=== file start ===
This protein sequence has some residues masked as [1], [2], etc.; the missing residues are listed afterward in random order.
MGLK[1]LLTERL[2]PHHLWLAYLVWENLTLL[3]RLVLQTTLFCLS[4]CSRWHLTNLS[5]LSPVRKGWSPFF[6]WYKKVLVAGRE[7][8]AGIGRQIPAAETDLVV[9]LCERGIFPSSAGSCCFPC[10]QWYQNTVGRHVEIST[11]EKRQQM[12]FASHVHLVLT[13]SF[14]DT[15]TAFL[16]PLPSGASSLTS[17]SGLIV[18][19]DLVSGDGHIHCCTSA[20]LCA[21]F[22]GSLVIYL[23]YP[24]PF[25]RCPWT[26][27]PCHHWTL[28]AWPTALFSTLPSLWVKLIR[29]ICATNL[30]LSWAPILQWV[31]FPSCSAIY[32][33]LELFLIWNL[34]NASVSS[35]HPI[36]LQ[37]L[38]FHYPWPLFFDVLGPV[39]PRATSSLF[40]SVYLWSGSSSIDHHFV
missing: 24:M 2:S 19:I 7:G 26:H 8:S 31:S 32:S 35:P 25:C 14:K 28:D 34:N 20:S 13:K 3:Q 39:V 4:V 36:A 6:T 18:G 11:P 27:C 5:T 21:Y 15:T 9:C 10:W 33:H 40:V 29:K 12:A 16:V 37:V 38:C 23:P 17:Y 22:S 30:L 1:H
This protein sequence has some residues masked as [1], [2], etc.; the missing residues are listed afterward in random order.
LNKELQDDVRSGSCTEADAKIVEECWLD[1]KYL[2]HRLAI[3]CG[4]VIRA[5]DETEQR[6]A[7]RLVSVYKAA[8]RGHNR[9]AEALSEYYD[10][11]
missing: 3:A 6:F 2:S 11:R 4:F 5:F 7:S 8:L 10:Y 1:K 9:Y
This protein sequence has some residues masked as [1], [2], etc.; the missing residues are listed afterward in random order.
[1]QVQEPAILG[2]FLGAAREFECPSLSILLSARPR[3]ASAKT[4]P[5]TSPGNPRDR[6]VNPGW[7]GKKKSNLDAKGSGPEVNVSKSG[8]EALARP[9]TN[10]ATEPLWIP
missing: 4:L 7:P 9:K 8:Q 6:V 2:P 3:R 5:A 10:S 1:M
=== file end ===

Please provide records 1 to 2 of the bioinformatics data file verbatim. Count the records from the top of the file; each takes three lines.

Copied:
This protein sequence has some residues masked as [1], [2], etc.; the missing residues are listed afterward in random order.
MGLK[1]LLTERL[2]PHHLWLAYLVWENLTLL[3]RLVLQTTLFCLS[4]CSRWHLTNLS[5]LSPVRKGWSPFF[6]WYKKVLVAGRE[7][8]AGIGRQIPAAETDLVV[9]LCERGIFPSSAGSCCFPC[10]QWYQNTVGRHVEIST[11]EKRQQM[12]FASHVHLVLT[13]SF[14]DT[15]TAFL[16]PLPSGASSLTS[17]SGLIV[18][19]DLVSGDGHIHCCTSA[20]LCA[21]F[22]GSLVIYL[23]YP[24]PF[25]RCPWT[26][27]PCHHWTL[28]AWPTALFSTLPSLWVKLIR[29]ICATNL[30]LSWAPILQWV[31]FPSCSAIY[32][33]LELFLIWNL[34]NASVSS[35]HPI[36]LQ[37]L[38]FHYPWPLFFDVLGPV[39]PRATSSLF[40]SVYLWSGSSSIDHHFV
missing: 24:M 2:S 19:I 7:G 26:H 8:S 31:S 32:S 35:P 25:C 14:K 28:D 34:N 20:S 13:K 3:Q 39:V 4:V 36:A 6:T 18:G 11:P 27:C 5:T 21:Y 15:T 9:C 10:W 33:H 40:V 29:K 12:A 16:V 37:V 38:C 23:P 17:Y 22:S 30:L 1:H
This protein sequence has some residues masked as [1], [2], etc.; the missing residues are listed afterward in random order.
LNKELQDDVRSGSCTEADAKIVEECWLD[1]KYL[2]HRLAI[3]CG[4]VIRA[5]DETEQR[6]A[7]RLVSVYKAA[8]RGHNR[9]AEALSEYYD[10][11]
missing: 3:A 6:F 2:S 11:R 4:F 5:F 7:S 8:L 10:Y 1:K 9:Y